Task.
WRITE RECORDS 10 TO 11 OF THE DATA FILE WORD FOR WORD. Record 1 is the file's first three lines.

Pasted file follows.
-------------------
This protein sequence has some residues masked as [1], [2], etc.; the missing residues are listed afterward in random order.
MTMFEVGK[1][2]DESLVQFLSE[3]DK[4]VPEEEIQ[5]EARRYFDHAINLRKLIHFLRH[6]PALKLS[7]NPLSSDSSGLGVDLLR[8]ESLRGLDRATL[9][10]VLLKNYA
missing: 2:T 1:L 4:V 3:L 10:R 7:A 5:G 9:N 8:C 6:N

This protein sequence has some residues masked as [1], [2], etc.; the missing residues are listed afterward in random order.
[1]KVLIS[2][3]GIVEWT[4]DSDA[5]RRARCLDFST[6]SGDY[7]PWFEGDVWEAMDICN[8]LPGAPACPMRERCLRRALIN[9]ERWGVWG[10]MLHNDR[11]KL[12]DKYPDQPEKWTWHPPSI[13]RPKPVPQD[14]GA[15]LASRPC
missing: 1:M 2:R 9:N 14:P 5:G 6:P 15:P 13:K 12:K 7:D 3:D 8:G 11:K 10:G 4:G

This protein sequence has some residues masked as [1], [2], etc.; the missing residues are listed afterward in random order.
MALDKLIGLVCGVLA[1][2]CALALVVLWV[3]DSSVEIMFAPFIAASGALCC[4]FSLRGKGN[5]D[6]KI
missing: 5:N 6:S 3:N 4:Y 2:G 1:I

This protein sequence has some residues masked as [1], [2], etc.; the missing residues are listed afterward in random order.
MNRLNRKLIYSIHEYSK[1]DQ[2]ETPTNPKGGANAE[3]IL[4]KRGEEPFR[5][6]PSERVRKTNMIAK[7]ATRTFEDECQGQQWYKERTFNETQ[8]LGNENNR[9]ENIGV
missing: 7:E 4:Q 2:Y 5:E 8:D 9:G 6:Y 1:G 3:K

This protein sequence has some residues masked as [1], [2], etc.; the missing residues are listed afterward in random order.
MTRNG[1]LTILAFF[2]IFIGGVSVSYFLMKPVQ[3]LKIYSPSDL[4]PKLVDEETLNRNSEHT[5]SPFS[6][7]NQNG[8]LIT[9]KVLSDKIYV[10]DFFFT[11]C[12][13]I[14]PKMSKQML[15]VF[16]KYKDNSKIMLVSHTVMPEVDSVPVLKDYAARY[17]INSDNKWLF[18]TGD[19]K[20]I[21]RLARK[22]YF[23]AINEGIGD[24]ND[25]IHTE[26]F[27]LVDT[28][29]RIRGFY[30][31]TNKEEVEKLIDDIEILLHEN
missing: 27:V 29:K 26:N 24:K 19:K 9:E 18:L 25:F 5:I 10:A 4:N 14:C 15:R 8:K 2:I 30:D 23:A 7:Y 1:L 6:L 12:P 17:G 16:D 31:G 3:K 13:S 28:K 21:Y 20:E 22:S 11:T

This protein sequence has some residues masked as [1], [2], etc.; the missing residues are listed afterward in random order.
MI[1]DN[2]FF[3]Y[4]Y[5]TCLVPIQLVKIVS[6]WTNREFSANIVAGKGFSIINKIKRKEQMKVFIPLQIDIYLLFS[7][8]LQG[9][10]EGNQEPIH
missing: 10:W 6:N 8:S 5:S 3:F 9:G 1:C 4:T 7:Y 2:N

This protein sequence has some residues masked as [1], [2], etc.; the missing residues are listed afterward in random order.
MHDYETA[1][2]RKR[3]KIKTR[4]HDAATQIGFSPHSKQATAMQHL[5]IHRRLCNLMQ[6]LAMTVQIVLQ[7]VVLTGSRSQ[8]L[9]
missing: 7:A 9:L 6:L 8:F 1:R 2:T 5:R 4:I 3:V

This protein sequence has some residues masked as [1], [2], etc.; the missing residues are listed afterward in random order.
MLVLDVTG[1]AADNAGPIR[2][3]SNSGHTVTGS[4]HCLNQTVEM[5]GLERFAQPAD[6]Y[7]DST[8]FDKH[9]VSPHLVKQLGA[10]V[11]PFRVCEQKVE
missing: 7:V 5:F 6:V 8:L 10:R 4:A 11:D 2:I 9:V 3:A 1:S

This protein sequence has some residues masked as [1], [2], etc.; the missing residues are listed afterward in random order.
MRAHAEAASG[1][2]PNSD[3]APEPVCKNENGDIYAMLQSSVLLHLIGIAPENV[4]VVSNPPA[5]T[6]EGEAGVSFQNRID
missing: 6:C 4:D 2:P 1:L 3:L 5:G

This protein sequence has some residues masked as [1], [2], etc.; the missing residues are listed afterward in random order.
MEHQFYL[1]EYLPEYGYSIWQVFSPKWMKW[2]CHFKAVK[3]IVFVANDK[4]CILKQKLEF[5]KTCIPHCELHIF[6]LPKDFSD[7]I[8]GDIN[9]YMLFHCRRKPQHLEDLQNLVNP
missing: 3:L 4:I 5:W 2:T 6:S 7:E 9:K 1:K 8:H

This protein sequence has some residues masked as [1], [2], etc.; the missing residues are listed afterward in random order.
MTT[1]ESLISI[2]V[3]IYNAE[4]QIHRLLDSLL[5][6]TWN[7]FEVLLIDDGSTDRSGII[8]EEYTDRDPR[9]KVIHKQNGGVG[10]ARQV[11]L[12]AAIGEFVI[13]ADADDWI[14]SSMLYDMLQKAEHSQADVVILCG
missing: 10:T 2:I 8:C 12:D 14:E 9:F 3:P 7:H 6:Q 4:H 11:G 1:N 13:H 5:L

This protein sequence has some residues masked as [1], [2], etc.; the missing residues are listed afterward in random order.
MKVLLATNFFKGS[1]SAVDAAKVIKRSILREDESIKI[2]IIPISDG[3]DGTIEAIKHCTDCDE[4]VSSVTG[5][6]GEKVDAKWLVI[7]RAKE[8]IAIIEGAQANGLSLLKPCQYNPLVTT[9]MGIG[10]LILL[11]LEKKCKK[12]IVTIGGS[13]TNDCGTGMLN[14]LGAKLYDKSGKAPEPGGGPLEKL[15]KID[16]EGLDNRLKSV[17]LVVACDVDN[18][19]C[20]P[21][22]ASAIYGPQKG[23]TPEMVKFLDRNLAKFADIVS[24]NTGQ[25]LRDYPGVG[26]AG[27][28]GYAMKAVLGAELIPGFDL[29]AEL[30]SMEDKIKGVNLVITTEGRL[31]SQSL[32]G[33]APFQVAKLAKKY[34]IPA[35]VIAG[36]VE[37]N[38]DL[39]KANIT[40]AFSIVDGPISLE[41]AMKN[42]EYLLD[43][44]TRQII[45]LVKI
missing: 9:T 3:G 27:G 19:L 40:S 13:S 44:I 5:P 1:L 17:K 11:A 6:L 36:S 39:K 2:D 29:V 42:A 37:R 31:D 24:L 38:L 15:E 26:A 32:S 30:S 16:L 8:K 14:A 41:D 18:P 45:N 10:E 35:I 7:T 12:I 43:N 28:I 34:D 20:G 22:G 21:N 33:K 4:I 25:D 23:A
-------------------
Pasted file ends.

This protein sequence has some residues masked as [1], [2], etc.; the missing residues are listed afterward in random order.
MEHQFYL[1]EYLPEYGYSIWQVFSPKWMKW[2]CHFKAVK[3]IVFVANDK[4]CILKQKLEF[5]KTCIPHCELHIF[6]LPKDFSD[7]I[8]GDIN[9]YMLFHCRRKPQHLEDLQNLVNP
missing: 3:L 4:I 5:W 2:T 6:S 7:E 9:K 1:K 8:H

This protein sequence has some residues masked as [1], [2], etc.; the missing residues are listed afterward in random order.
MTT[1]ESLISI[2]V[3]IYNAE[4]QIHRLLDSLL[5][6]TWN[7]FEVLLIDDGSTDRSGII[8]EEYTDRDPR[9]KVIHKQNGGVG[10]ARQV[11]L[12]AAIGEFVI[13]ADADDWI[14]SSMLYDMLQKAEHSQADVVILCG
missing: 10:T 2:I 8:C 12:D 14:E 9:F 3:P 7:H 6:Q 4:H 11:G 1:N 13:H 5:L